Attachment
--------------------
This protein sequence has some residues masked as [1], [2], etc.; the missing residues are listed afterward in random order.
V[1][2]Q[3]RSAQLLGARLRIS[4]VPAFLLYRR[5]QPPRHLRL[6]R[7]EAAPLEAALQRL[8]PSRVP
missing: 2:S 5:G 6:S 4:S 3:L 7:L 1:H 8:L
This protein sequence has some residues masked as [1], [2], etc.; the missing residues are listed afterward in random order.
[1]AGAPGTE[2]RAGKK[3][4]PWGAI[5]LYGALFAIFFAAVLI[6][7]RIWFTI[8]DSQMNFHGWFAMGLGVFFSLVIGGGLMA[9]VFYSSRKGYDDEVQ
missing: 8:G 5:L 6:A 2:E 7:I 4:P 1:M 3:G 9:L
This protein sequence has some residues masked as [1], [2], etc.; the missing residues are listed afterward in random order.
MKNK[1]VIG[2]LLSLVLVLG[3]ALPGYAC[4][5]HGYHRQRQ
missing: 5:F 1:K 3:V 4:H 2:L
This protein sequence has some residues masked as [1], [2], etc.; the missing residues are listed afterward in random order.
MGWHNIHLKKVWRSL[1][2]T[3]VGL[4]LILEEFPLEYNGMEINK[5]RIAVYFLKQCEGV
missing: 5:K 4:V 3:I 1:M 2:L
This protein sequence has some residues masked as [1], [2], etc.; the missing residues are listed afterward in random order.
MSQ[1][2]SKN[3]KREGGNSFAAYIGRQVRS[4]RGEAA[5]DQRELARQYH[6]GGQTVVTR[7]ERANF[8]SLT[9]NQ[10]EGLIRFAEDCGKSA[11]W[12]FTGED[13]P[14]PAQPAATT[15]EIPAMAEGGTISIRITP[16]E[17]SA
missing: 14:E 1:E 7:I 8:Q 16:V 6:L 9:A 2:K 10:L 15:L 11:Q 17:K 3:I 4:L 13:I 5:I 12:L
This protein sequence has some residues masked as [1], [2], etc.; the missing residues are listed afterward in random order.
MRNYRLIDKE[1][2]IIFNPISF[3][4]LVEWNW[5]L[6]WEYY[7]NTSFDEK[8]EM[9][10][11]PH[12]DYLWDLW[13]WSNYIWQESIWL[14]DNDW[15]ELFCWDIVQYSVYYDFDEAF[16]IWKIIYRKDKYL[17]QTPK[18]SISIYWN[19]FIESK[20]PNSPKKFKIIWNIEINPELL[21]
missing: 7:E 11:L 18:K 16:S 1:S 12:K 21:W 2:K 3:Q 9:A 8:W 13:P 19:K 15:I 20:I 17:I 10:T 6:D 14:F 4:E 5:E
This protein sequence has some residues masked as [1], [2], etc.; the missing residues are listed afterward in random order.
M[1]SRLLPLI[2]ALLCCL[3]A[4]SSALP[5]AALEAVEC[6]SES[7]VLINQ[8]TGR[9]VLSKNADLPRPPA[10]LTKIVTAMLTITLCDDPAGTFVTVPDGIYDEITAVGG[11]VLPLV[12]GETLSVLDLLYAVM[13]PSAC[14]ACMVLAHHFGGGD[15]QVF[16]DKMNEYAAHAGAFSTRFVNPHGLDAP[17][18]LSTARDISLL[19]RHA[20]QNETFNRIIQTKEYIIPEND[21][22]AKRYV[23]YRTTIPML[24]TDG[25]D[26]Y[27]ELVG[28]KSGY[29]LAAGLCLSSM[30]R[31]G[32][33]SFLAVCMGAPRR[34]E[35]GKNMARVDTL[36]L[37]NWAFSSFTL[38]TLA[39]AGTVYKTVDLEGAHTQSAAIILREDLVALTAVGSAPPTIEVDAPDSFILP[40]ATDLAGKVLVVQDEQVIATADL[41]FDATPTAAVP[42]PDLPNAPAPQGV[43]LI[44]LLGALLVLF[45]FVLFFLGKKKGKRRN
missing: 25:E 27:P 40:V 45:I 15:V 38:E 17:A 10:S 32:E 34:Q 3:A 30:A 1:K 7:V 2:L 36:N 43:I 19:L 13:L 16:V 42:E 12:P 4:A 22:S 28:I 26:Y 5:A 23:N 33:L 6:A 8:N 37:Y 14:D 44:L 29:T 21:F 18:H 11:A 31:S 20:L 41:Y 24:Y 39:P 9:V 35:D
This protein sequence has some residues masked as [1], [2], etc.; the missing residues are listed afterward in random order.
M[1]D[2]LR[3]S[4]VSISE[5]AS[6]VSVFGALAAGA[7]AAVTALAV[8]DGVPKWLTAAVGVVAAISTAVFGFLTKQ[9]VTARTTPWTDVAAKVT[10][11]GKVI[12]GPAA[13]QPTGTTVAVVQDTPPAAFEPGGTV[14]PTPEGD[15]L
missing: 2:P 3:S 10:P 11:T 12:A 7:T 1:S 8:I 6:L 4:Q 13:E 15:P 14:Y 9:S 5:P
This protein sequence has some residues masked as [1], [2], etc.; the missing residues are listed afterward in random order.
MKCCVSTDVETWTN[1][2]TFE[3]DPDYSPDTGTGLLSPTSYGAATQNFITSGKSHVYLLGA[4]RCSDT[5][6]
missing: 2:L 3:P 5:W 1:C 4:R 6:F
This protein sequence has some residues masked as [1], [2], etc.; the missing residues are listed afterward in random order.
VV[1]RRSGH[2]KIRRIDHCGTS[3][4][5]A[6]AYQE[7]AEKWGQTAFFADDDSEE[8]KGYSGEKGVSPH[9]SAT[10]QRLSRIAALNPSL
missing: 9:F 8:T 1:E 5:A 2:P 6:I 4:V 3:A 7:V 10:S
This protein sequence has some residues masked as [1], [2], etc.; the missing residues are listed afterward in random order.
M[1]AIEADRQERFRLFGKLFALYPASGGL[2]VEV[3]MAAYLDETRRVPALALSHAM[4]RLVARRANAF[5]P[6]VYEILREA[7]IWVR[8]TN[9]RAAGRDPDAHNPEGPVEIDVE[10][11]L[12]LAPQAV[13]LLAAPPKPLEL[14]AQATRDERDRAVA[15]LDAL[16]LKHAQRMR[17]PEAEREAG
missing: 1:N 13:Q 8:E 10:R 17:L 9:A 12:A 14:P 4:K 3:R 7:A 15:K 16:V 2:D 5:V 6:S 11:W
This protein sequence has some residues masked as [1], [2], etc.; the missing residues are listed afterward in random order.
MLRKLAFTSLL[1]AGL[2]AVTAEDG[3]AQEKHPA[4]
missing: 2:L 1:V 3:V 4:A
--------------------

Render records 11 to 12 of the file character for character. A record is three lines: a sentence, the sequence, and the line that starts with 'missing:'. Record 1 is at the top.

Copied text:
This protein sequence has some residues masked as [1], [2], etc.; the missing residues are listed afterward in random order.
M[1]AIEADRQERFRLFGKLFALYPASGGL[2]VEV[3]MAAYLDETRRVPALALSHAM[4]RLVARRANAF[5]P[6]VYEILREA[7]IWVR[8]TN[9]RAAGRDPDAHNPEGPVEIDVE[10][11]L[12]LAPQAV[13]LLAAPPKPLEL[14]AQATRDERDRAVA[15]LDAL[16]LKHAQRMR[17]PEAEREAG
missing: 1:N 13:Q 8:E 10:R 17:L 9:A 12:A 14:P 4:K 3:R 7:A 15:K 16:V 2:D 5:V 6:S 11:W
This protein sequence has some residues masked as [1], [2], etc.; the missing residues are listed afterward in random order.
MLRKLAFTSLL[1]AGL[2]AVTAEDG[3]AQEKHPA[4]
missing: 2:L 1:V 3:V 4:A